Ammonia is associated with liver-related complications and predicts mortality in acute-on-chronic liver failure patients

Document Type





The relationship between ammonia and liver-related complications (LRCs) in acute-on-chronic liver failure (ACLF) patients is not clearly established. This study aimed to evaluate the association between ammonia levels and LRCs in patients with ACLF. The study also evaluated the ability of ammonia in predicting mortality and progression of LRCs. The study prospectively recruited ACLF patients based on the APASL definition from the ACLF Research Consortium (AARC) from 2009 to 2019. LRCs were a composite endpoint of bacterial infection, overt hepatic encephalopathy (HE), and ascites. A total of 3871 cases were screened. Of these, 701 ACLF patients were enrolled. Patients with LRCs had significantly higher ammonia levels than those without. Ammonia was significantly higher in patients with overt HE and ascites, but not in those with bacterial infection. Multivariate analysis found that ammonia was associated with LRCs. Additionally, baseline arterial ammonia was an independent predictor of 30-day mortality, but it was not associated with the development of new LRCs within 30 days. In summary, baseline arterial ammonia levels are associated with 30-day mortality and LRCs, mainly overt HE and ascites in ACLF patients.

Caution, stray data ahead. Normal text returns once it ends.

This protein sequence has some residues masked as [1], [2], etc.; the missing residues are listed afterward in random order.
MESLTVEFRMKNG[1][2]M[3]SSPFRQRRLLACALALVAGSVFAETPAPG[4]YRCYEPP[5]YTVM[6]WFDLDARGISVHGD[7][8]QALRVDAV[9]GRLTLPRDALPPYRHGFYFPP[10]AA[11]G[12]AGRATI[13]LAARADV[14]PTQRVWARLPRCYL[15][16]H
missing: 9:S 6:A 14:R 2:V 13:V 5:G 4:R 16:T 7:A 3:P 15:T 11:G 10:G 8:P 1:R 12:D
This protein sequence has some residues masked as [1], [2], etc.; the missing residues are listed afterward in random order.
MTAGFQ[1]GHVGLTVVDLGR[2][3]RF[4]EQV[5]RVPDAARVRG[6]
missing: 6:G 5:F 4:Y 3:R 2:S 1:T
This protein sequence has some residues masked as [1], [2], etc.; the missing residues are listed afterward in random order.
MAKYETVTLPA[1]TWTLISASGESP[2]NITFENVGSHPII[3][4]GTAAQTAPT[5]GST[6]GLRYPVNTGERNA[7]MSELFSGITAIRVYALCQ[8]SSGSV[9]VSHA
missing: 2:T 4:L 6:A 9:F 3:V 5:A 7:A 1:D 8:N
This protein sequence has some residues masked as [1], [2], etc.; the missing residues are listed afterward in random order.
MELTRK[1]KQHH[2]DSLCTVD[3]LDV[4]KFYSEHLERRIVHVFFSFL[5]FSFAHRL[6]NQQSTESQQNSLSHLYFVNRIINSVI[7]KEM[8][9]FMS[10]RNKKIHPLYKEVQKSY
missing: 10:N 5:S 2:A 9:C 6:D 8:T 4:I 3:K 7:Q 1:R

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Publication (Name of Journal)

World Journal of Clinical Cases